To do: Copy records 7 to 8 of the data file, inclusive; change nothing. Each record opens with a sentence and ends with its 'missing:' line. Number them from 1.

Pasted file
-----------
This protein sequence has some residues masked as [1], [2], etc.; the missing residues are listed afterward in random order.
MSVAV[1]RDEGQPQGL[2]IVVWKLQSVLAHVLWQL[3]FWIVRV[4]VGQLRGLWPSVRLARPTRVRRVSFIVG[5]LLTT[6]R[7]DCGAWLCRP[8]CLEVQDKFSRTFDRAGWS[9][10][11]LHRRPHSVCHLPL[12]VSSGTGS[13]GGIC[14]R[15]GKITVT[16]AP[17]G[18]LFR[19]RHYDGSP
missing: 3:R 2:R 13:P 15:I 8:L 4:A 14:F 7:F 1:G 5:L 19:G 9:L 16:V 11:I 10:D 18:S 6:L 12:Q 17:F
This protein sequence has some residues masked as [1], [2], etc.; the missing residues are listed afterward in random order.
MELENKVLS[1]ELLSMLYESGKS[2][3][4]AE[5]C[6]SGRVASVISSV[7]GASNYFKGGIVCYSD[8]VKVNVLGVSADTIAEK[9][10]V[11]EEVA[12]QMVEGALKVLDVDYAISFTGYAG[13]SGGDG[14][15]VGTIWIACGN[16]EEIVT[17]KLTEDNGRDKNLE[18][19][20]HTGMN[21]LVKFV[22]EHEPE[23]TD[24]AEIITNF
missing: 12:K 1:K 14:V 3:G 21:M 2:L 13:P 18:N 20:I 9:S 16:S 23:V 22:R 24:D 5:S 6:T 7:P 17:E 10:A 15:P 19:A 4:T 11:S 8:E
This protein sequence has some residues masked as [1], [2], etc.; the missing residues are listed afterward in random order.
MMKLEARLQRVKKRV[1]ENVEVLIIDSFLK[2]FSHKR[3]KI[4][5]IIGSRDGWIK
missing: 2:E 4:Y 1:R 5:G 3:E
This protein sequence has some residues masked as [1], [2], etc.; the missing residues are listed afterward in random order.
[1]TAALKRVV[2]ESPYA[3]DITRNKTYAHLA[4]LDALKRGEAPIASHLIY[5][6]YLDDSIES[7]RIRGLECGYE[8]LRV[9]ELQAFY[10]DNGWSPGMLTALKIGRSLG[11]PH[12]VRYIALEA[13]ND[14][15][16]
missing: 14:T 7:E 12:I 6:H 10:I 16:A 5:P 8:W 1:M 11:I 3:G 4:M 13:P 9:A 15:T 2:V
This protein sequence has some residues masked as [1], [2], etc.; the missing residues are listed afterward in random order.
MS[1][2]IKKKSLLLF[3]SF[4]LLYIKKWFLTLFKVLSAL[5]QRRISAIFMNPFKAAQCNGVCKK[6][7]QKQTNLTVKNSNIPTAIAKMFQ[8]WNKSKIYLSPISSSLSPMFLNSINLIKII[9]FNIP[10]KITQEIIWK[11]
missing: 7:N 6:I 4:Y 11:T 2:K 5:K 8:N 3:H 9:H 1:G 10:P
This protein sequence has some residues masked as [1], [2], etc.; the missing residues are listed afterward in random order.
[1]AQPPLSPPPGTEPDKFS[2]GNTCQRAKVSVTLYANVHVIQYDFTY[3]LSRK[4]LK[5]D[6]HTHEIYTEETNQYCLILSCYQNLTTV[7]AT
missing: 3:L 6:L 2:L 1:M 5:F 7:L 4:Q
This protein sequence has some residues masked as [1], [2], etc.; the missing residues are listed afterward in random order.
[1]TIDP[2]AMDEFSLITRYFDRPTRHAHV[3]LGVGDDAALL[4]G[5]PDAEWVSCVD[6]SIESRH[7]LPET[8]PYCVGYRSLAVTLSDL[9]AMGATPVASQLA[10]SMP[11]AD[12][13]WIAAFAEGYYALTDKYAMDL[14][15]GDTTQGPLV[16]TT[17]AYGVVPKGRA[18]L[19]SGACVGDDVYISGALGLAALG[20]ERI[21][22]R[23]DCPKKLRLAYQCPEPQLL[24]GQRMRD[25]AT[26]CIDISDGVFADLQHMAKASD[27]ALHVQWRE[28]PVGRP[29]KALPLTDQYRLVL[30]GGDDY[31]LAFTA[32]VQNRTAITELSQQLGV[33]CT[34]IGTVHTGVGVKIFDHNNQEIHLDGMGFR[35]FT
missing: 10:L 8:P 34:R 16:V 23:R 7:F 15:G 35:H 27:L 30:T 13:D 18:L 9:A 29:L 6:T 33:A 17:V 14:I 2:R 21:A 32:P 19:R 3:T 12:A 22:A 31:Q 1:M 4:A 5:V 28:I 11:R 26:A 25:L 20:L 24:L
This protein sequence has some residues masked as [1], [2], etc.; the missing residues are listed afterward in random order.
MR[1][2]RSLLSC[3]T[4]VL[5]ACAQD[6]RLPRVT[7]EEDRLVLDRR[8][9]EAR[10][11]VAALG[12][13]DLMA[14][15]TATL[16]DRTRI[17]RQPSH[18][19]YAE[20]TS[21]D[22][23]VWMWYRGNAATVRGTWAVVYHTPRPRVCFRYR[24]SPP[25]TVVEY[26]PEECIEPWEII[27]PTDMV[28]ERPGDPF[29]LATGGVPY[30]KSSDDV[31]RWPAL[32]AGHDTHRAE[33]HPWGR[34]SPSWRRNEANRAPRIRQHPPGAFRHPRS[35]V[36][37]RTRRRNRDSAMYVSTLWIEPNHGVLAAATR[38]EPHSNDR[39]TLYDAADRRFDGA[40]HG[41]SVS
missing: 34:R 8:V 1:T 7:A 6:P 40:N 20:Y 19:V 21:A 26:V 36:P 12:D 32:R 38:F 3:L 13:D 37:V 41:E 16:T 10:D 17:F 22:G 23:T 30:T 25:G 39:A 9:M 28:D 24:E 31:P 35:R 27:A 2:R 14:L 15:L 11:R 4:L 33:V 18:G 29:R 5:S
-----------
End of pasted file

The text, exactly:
This protein sequence has some residues masked as [1], [2], etc.; the missing residues are listed afterward in random order.
[1]TIDP[2]AMDEFSLITRYFDRPTRHAHV[3]LGVGDDAALL[4]G[5]PDAEWVSCVD[6]SIESRH[7]LPET[8]PYCVGYRSLAVTLSDL[9]AMGATPVASQLA[10]SMP[11]AD[12][13]WIAAFAEGYYALTDKYAMDL[14][15]GDTTQGPLV[16]TT[17]AYGVVPKGRA[18]L[19]SGACVGDDVYISGALGLAALG[20]ERI[21][22]R[23]DCPKKLRLAYQCPEPQLL[24]GQRMRD[25]AT[26]CIDISDGVFADLQHMAKASD[27]ALHVQWRE[28]PVGRP[29]KALPLTDQYRLVL[30]GGDDY[31]LAFTA[32]VQNRTAITELSQQLGV[33]CT[34]IGTVHTGVGVKIFDHNNQEIHLDGMGFR[35]FT
missing: 10:L 8:P 34:R 16:V 23:R 7:F 15:G 35:H 27:L 30:T 13:D 18:L 9:A 29:L 6:T 33:A 17:V 14:I 2:R 21:A 32:P 19:R 3:T 12:A 22:A 31:Q 1:M 4:A 5:V 28:I 11:R 26:A 25:L 20:L 24:L
This protein sequence has some residues masked as [1], [2], etc.; the missing residues are listed afterward in random order.
MR[1][2]RSLLSC[3]T[4]VL[5]ACAQD[6]RLPRVT[7]EEDRLVLDRR[8][9]EAR[10][11]VAALG[12][13]DLMA[14][15]TATL[16]DRTRI[17]RQPSH[18][19]YAE[20]TS[21]D[22][23]VWMWYRGNAATVRGTWAVVYHTPRPRVCFRYR[24]SPP[25]TVVEY[26]PEECIEPWEII[27]PTDMV[28]ERPGDPF[29]LATGGVPY[30]KSSDDV[31]RWPAL[32]AGHDTHRAE[33]HPWGR[34]SPSWRRNEANRAPRIRQHPPGAFRHPRS[35]V[36][37]RTRRRNRDSAMYVSTLWIEPNHGVLAAATR[38]EPHSNDR[39]TLYDAADRRFDGA[40]HG[41]SVS
missing: 34:R 8:V 1:T 7:A 6:P 40:N 20:Y 19:V 21:A 26:V 36:P 12:D 32:R 38:F 3:L 13:D 37:V 41:E 16:T 10:D 17:F 22:G 23:T 30:T 25:G 39:A 9:M 28:D 24:E 31:P 35:R 27:A 2:R 14:L 15:L 11:R 4:L 33:V 18:G 29:R 5:S